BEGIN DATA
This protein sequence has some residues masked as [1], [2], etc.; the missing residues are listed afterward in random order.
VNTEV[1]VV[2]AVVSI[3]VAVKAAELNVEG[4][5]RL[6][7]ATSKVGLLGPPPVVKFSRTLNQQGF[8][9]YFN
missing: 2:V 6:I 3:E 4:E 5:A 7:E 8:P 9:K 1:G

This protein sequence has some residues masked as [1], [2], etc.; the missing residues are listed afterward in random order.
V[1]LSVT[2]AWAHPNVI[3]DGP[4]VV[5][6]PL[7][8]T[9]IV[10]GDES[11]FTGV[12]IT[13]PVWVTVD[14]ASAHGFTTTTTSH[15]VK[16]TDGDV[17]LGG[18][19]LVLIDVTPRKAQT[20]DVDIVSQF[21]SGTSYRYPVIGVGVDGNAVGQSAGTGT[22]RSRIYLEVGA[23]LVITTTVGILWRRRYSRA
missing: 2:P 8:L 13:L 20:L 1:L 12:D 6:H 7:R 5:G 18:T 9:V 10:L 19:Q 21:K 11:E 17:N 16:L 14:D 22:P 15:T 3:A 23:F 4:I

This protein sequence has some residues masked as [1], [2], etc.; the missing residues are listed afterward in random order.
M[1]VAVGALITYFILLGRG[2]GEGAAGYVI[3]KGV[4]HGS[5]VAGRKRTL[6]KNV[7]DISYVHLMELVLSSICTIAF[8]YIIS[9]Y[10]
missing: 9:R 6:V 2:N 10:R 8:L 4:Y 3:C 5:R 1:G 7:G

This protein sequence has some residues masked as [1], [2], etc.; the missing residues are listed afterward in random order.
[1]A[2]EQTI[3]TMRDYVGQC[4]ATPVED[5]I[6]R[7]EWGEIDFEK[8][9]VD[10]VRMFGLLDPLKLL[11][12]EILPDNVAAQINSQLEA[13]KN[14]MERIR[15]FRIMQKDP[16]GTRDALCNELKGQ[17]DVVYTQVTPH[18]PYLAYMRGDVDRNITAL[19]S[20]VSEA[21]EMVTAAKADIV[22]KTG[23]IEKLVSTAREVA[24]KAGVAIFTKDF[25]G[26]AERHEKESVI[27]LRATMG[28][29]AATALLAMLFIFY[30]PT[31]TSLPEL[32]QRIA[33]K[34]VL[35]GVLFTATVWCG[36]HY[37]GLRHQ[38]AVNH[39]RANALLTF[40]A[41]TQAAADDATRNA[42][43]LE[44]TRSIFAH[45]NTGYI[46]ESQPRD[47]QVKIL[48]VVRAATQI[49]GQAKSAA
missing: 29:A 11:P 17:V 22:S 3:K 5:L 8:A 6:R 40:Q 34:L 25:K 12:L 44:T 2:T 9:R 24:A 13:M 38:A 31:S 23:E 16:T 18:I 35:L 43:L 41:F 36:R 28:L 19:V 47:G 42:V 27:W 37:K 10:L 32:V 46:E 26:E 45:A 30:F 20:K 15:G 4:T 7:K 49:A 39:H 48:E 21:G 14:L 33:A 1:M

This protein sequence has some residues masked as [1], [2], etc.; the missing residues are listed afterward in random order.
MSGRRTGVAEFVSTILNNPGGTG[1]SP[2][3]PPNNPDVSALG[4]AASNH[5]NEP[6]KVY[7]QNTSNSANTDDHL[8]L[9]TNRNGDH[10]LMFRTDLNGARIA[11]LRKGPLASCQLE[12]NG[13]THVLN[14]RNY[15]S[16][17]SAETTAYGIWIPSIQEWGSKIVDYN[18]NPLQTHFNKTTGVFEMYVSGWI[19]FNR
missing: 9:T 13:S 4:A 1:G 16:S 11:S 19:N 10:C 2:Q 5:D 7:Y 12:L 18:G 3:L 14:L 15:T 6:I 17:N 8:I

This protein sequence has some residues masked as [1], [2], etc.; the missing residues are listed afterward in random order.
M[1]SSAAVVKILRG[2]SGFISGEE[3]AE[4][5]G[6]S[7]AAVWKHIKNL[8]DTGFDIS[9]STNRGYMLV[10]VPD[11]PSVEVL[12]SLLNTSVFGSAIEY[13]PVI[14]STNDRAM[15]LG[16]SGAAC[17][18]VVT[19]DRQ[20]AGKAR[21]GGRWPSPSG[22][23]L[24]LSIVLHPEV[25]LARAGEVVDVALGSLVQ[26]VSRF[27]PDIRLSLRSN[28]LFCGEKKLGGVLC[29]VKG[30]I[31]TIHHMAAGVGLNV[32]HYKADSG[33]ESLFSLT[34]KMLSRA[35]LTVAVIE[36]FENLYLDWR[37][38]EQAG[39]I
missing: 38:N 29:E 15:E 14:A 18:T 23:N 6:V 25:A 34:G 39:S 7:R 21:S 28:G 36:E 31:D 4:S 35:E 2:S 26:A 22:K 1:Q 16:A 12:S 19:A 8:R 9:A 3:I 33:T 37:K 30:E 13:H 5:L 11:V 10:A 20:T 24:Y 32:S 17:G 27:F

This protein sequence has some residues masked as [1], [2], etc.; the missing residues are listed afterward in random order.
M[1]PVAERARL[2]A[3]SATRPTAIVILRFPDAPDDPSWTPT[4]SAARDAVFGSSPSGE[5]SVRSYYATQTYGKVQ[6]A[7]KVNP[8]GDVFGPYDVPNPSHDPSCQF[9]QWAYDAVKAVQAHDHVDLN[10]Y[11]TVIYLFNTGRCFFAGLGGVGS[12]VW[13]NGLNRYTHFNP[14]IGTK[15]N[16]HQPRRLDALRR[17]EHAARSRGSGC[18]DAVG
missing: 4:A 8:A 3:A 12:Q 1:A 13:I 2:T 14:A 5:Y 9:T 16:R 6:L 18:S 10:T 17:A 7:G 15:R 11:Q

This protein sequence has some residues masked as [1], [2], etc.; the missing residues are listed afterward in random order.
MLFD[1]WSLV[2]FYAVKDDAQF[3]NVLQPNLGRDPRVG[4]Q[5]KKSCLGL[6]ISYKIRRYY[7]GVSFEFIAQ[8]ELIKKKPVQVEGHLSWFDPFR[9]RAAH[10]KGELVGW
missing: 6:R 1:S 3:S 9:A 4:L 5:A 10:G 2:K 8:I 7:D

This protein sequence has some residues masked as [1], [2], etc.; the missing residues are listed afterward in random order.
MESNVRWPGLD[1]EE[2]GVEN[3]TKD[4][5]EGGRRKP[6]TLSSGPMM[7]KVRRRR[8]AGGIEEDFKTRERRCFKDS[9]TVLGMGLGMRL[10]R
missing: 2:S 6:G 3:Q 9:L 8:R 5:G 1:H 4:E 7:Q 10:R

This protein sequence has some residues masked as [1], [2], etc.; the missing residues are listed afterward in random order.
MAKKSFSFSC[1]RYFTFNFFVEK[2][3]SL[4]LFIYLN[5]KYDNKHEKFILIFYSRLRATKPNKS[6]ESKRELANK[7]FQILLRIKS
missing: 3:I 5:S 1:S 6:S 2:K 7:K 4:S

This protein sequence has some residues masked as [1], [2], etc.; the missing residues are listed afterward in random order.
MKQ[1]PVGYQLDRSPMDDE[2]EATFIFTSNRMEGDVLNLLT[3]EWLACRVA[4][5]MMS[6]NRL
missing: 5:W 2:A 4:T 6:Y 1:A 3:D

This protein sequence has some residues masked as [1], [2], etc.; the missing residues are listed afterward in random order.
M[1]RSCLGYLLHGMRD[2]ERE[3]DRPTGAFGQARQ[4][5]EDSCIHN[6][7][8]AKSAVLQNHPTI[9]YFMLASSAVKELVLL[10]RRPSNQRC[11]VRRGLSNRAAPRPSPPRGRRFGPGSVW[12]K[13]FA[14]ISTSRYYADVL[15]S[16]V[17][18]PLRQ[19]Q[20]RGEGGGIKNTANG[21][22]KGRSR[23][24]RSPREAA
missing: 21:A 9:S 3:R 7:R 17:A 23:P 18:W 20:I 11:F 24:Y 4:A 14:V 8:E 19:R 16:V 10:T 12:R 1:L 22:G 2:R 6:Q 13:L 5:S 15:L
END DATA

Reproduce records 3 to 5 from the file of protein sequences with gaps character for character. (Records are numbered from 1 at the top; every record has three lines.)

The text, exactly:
This protein sequence has some residues masked as [1], [2], etc.; the missing residues are listed afterward in random order.
M[1]VAVGALITYFILLGRG[2]GEGAAGYVI[3]KGV[4]HGS[5]VAGRKRTL[6]KNV[7]DISYVHLMELVLSSICTIAF[8]YIIS[9]Y[10]
missing: 9:R 6:V 2:N 10:R 8:L 4:Y 3:C 5:R 1:G 7:G

This protein sequence has some residues masked as [1], [2], etc.; the missing residues are listed afterward in random order.
[1]A[2]EQTI[3]TMRDYVGQC[4]ATPVED[5]I[6]R[7]EWGEIDFEK[8][9]VD[10]VRMFGLLDPLKLL[11][12]EILPDNVAAQINSQLEA[13]KN[14]MERIR[15]FRIMQKDP[16]GTRDALCNELKGQ[17]DVVYTQVTPH[18]PYLAYMRGDVDRNITAL[19]S[20]VSEA[21]EMVTAAKADIV[22]KTG[23]IEKLVSTAREVA[24]KAGVAIFTKDF[25]G[26]AERHEKESVI[27]LRATMG[28][29]AATALLAMLFIFY[30]PT[31]TSLPEL[32]QRIA[33]K[34]VL[35]GVLFTATVWCG[36]HY[37]GLRHQ[38]AVNH[39]RANALLTF[40]A[41]TQAAADDATRNA[42][43]LE[44]TRSIFAH[45]NTGYI[46]ESQPRD[47]QVKIL[48]VVRAATQI[49]GQAKSAA
missing: 29:A 11:P 17:V 22:S 3:K 5:L 8:A 6:R 40:Q 34:L 25:K 12:L 44:T 2:T 9:R 24:A 13:M 38:A 31:S 23:E 16:T 18:I 35:L 43:L 41:F 36:R 28:L 19:V 47:G 42:V 27:W 37:K 10:L 32:V 46:E 26:E 45:A 30:F 20:K 15:G 4:T 7:K 49:A 39:H 48:E 21:G 14:L 33:A 1:M

This protein sequence has some residues masked as [1], [2], etc.; the missing residues are listed afterward in random order.
MSGRRTGVAEFVSTILNNPGGTG[1]SP[2][3]PPNNPDVSALG[4]AASNH[5]NEP[6]KVY[7]QNTSNSANTDDHL[8]L[9]TNRNGDH[10]LMFRTDLNGARIA[11]LRKGPLASCQLE[12]NG[13]THVLN[14]RNY[15]S[16][17]SAETTAYGIWIPSIQEWGSKIVDYN[18]NPLQTHFNKTTGVFEMYVSGWI[19]FNR
missing: 9:T 13:S 4:A 1:G 16:S 11:S 19:N 10:C 2:Q 5:D 7:Y 12:L 18:G 3:L 14:L 15:T 6:I 17:N 8:I